Fortunately, (or unfortunately if your parachute does not open on cue), I made this decision at a time when the skydiving world was not well-regulated. A novice skydiving student could be trained for their first jump within hours over one weekend. Three hours on a Friday night casually practicing a landing roll by jumping off a desk onto a mat. Then a Saturday visit to the drop zone where we were introduced to what a parachute looked like, what the Cessna looked like, what our jumpsuit looked like and most importantly, what the safety chute looked like if the main chute would not open.
We were introduced to a new lexicon of ripcords and struts and toggles and air density and jump-timing protocols. On Sunday morning: our first jump. And this was not the tandem jumps of current day. No, back in the day as the old folks say, the first jumps were solo jumps, tethered to what I learned was called a “jump line”, but solo nonetheless. No desperate clinging to an experienced skydiver. Instead, at 3200 feet above ground, we would be flung into the air … alone. Not for the faint of heart.
Now one would think that fact alone would create fear and trembling in this rather naïve, deathly afraid of heights novice. I was afraid and trembling all right but it had little to do with the jump. Instead, it was the heavy burden I felt to uphold the dignity of my sex that preoccupied me. I was the lone woman in a training octet of testosterone-octaned young men. The pressure to defy the objectified weak and timid female stereotype weighed heavily on me. I was determined to not show fear or, worse, back out of the first jump altogether which I was reminded happens about fifty percent of the time.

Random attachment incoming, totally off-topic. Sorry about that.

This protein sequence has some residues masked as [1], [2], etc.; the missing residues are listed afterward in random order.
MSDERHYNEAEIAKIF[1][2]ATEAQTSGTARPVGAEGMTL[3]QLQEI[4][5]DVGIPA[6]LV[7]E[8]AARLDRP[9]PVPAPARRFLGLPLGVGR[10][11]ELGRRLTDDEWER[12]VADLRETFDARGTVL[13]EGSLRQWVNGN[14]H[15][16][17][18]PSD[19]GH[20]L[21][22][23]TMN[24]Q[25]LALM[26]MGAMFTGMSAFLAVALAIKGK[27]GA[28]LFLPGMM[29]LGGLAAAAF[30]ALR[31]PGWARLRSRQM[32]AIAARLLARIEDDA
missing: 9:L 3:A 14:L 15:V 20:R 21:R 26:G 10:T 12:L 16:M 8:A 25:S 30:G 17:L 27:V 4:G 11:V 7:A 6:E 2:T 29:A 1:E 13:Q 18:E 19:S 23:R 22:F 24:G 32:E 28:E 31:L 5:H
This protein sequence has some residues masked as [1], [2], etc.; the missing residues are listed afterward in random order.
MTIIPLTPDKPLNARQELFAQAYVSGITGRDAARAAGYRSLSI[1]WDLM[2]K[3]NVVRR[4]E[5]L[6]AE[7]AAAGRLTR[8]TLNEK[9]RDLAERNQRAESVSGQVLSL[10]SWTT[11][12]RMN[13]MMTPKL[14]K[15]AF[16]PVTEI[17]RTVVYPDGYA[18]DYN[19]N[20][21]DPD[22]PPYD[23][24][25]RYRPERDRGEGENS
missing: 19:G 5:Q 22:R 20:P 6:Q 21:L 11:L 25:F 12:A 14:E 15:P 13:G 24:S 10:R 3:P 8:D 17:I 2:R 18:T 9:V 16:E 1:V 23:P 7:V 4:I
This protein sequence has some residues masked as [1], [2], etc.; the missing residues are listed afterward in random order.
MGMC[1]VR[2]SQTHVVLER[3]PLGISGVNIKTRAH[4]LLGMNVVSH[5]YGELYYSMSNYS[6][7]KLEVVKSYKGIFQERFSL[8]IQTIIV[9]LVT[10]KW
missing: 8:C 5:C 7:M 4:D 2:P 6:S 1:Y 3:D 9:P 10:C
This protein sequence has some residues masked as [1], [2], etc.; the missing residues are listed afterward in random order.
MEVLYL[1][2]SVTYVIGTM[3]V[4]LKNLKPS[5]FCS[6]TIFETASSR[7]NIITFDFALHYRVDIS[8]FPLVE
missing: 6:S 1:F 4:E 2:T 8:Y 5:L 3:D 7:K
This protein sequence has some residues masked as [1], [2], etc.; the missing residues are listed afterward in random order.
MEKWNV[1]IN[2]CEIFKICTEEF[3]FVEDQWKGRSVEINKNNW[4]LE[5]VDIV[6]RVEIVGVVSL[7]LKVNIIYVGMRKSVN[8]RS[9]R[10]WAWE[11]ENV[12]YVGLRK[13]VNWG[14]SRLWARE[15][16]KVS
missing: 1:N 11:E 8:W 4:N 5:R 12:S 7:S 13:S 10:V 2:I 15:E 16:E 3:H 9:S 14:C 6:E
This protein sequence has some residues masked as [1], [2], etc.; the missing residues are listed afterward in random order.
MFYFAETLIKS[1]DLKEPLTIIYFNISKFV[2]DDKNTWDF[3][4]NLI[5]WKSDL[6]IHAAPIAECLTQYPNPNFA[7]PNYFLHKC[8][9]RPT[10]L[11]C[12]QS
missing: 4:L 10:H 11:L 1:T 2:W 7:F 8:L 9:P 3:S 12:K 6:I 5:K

I endured my fellow trainees suggesting I be relegated to folding the parachutes into our backpacks (since I was obviously used to doing laundry) and kindly offering to find me a helmet that matched my eye colour. They laughed at my uncoordinated practiced landing rolls and offered other forms of “rolling lessons on softer surfaces.”